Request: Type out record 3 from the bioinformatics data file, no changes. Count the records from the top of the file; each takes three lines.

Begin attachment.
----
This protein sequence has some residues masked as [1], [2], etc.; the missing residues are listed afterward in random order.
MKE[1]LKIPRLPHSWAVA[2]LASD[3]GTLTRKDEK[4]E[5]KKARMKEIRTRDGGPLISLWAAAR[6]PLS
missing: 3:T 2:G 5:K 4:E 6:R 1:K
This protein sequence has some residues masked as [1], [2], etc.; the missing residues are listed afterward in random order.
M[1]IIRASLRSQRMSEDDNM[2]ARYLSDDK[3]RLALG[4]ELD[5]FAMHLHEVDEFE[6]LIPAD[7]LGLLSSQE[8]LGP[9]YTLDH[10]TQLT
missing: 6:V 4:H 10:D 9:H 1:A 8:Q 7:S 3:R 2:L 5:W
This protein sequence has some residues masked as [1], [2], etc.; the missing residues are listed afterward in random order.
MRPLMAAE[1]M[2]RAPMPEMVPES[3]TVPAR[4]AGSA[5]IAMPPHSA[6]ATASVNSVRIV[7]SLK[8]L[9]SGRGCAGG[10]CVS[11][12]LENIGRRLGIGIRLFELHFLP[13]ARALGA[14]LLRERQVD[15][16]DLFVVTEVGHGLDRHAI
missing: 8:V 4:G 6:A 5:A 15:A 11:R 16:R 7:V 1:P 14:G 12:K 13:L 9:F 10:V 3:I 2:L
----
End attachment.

This protein sequence has some residues masked as [1], [2], etc.; the missing residues are listed afterward in random order.
MRPLMAAE[1]M[2]RAPMPEMVPES[3]TVPAR[4]AGSA[5]IAMPPHSA[6]ATASVNSVRIV[7]SLK[8]L[9]SGRGCAGG[10]CVS[11][12]LENIGRRLGIGIRLFELHFLP[13]ARALGA[14]LLRERQVD[15][16]DLFVVTEVGHGLDRHAI
missing: 8:V 4:G 6:A 5:A 15:A 11:R 16:R 7:V 1:P 14:G 12:K 13:L 9:F 10:V 3:I 2:L